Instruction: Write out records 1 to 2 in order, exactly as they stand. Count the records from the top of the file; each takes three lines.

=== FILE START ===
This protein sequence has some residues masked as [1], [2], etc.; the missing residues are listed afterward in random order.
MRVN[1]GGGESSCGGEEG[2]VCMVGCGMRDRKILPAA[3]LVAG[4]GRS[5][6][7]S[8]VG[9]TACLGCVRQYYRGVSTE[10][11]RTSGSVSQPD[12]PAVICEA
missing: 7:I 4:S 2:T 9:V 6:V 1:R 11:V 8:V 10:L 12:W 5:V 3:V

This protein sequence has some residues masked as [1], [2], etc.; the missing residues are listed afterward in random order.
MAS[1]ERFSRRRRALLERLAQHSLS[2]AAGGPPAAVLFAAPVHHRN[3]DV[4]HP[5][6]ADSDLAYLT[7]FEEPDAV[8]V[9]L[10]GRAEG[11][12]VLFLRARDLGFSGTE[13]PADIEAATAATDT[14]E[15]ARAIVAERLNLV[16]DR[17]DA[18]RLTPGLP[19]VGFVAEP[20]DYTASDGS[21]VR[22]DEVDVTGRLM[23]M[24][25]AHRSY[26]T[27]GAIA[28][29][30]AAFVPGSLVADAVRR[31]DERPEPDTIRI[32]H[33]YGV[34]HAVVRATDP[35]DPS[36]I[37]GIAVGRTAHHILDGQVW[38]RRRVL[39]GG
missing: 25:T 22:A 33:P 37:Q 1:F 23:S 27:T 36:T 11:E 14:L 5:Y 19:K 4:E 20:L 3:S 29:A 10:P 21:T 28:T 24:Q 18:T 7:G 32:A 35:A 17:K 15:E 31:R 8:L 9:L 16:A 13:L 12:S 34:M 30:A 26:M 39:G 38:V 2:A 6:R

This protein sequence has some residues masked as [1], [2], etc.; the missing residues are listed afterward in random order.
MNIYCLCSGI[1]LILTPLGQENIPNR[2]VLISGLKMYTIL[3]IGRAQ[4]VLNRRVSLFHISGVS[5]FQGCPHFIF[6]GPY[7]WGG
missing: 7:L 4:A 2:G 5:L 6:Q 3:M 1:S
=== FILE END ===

This protein sequence has some residues masked as [1], [2], etc.; the missing residues are listed afterward in random order.
MRVN[1]GGGESSCGGEEG[2]VCMVGCGMRDRKILPAA[3]LVAG[4]GRS[5][6][7]S[8]VG[9]TACLGCVRQYYRGVSTE[10][11]RTSGSVSQPD[12]PAVICEA
missing: 7:I 4:S 2:T 9:V 6:V 1:R 11:V 8:V 10:L 12:W 5:V 3:V

This protein sequence has some residues masked as [1], [2], etc.; the missing residues are listed afterward in random order.
MAS[1]ERFSRRRRALLERLAQHSLS[2]AAGGPPAAVLFAAPVHHRN[3]DV[4]HP[5][6]ADSDLAYLT[7]FEEPDAV[8]V[9]L[10]GRAEG[11][12]VLFLRARDLGFSGTE[13]PADIEAATAATDT[14]E[15]ARAIVAERLNLV[16]DR[17]DA[18]RLTPGLP[19]VGFVAEP[20]DYTASDGS[21]VR[22]DEVDVTGRLM[23]M[24][25]AHRSY[26]T[27]GAIA[28][29][30]AAFVPGSLVADAVRR[31]DERPEPDTIRI[32]H[33]YGV[34]HAVVRATDP[35]DPS[36]I[37]GIAVGRTAHHILDGQVW[38]RRRVL[39]GG
missing: 25:T 22:A 33:P 37:Q 1:F 23:S 27:T 36:T 11:E 14:L 5:Y 19:K 4:E 20:L 3:S 29:A 10:P 21:T 28:T 24:Q 18:T 7:G 32:A 35:A 17:K 15:E 31:R 8:L 9:L 16:A 13:L 12:S 34:M 30:A 26:M 39:G 38:V 2:A 6:R